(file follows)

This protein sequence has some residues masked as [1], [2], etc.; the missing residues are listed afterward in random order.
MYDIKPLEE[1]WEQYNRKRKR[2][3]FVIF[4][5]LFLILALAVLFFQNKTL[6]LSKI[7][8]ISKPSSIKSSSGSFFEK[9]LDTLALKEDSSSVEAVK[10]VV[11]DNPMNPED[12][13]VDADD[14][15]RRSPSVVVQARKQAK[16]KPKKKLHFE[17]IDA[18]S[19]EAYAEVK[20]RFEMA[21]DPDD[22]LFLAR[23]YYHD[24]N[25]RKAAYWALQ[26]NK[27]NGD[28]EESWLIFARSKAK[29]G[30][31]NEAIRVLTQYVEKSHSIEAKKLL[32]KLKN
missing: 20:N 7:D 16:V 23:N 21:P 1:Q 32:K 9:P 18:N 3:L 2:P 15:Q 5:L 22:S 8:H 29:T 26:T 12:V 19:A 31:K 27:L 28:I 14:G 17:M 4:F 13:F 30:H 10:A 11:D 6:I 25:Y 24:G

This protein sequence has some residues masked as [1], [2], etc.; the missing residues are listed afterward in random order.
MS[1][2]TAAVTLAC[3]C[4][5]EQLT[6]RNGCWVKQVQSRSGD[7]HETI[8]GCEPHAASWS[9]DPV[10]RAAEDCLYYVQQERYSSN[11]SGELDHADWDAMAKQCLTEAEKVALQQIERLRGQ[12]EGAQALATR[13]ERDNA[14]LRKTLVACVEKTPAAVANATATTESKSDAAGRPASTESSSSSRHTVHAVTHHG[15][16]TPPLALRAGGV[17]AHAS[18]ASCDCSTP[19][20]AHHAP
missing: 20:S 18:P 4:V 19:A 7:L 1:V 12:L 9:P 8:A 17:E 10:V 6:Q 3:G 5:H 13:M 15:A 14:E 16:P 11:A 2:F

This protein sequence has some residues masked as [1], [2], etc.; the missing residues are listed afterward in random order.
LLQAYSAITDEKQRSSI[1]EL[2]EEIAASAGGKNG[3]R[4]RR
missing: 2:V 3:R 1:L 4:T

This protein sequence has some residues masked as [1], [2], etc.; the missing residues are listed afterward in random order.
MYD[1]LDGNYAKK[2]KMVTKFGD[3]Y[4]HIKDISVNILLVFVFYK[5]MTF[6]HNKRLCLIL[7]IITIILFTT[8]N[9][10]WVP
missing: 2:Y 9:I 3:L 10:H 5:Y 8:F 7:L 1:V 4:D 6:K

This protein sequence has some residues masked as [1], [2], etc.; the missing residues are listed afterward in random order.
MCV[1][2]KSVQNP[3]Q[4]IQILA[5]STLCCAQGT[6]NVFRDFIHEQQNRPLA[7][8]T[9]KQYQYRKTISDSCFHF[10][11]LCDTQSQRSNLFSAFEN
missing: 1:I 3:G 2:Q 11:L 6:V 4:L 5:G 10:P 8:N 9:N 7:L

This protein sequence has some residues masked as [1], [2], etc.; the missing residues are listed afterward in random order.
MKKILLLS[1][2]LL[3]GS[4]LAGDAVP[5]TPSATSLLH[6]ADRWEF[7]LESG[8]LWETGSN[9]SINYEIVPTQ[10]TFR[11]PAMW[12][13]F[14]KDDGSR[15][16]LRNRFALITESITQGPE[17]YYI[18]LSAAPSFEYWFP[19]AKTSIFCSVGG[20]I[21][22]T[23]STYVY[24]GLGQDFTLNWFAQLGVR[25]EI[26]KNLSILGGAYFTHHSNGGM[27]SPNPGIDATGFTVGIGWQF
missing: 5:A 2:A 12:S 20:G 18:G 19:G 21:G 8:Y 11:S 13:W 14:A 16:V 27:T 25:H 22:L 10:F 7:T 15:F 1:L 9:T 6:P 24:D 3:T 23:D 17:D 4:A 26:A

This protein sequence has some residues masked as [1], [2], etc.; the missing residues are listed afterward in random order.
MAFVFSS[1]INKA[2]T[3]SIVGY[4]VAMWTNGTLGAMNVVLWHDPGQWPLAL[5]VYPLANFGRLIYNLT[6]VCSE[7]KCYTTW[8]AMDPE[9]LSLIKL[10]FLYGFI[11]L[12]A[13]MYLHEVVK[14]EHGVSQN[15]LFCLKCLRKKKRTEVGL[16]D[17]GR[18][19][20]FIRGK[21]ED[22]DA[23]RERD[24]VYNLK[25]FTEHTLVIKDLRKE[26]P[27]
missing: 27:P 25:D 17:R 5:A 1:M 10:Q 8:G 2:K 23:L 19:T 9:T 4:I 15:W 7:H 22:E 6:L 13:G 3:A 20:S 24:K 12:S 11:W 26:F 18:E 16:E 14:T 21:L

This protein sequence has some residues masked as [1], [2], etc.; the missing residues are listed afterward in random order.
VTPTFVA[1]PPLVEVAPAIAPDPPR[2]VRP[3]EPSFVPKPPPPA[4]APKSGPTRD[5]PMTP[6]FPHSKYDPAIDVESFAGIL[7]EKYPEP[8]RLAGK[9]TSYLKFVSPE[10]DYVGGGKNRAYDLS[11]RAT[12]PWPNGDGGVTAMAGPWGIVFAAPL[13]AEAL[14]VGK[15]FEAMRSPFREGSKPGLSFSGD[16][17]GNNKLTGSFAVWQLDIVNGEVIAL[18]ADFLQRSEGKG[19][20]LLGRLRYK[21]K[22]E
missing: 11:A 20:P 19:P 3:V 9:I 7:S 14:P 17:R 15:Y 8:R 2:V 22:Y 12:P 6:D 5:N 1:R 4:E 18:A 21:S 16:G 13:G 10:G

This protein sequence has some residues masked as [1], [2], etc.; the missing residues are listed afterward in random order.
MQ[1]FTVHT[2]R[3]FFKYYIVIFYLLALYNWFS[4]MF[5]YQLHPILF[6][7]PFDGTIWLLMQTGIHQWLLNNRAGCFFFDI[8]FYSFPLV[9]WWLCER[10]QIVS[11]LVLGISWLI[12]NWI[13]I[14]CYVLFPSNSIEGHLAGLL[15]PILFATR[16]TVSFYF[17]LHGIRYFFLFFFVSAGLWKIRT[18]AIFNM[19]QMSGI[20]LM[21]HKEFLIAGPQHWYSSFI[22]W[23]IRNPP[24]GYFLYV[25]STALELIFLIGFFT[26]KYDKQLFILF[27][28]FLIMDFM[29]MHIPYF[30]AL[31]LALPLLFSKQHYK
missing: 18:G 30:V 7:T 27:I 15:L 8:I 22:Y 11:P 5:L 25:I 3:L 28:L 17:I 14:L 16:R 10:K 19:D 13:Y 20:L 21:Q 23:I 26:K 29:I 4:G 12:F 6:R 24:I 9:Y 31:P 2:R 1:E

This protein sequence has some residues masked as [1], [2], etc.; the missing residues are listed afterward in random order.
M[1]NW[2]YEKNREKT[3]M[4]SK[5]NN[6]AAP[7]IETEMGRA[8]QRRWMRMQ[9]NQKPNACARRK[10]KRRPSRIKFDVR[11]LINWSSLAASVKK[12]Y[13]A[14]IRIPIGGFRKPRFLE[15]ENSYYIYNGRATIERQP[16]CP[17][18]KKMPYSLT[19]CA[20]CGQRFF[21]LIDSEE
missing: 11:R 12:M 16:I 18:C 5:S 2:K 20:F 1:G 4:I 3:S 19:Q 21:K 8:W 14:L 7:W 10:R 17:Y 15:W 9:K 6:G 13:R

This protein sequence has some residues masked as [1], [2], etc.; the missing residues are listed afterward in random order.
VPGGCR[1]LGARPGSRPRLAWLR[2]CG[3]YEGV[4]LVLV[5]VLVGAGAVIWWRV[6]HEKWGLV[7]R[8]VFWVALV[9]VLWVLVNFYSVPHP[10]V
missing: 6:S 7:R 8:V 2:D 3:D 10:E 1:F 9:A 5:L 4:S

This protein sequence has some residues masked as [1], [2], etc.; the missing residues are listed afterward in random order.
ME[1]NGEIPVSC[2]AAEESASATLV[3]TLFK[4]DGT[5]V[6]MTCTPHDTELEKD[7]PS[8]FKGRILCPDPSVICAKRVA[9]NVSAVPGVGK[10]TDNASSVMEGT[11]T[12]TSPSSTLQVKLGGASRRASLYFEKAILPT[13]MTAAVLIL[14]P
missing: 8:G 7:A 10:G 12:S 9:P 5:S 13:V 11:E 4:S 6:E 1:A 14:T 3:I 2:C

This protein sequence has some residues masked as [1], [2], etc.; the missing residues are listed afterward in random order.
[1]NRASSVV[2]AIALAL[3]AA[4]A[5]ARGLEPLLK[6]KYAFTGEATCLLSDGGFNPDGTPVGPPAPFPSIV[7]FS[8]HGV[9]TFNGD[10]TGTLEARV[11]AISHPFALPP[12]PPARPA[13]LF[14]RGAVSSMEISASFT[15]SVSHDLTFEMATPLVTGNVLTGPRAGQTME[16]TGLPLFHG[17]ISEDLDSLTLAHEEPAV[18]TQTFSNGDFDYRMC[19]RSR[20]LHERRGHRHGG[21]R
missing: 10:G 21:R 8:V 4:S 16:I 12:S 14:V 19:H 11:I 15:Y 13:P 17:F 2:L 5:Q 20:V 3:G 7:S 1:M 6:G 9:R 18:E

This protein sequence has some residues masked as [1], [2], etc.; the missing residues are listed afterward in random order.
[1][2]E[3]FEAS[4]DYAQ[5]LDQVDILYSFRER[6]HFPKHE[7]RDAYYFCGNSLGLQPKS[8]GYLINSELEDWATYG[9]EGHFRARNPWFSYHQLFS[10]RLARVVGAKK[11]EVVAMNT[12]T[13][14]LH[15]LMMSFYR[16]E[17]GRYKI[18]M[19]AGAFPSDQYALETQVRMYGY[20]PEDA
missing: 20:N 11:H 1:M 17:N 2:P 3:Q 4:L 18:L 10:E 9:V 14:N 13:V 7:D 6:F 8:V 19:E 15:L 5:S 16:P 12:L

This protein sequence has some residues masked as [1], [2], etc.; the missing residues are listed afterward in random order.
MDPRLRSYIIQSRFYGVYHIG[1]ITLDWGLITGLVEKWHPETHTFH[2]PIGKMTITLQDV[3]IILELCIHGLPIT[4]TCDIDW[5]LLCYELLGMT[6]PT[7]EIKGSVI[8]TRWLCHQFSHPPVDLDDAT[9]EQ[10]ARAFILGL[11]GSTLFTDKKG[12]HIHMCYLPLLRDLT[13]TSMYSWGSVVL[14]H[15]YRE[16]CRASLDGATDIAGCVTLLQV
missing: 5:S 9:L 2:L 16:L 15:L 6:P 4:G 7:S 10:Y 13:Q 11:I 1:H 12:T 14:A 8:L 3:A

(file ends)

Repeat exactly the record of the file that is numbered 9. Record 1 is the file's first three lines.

This protein sequence has some residues masked as [1], [2], etc.; the missing residues are listed afterward in random order.
MQ[1]FTVHT[2]R[3]FFKYYIVIFYLLALYNWFS[4]MF[5]YQLHPILF[6][7]PFDGTIWLLMQTGIHQWLLNNRAGCFFFDI[8]FYSFPLV[9]WWLCER[10]QIVS[11]LVLGISWLI[12]NWI[13]I[14]CYVLFPSNSIEGHLAGLL[15]PILFATR[16]TVSFYF[17]LHGIRYFFLFFFVSAGLWKIRT[18]AIFNM[19]QMSGI[20]LM[21]HKEFLIAGPQHWYSSFI[22]W[23]IRNPP[24]GYFLYV[25]STALELIFLIGFFT[26]KYDKQLFILF[27][28]FLIMDFM[29]MHIPYF[30]AL[31]LALPLLFSKQHYK
missing: 18:G 30:V 7:T 27:I 15:L 8:I 22:Y 11:P 5:L 25:I 3:L 28:L 17:I 14:L 16:R 10:K 19:D 13:Y 20:L 21:Q 23:I 26:K 29:I 4:G 12:F 6:R 24:I 9:Y 31:P 2:R 1:E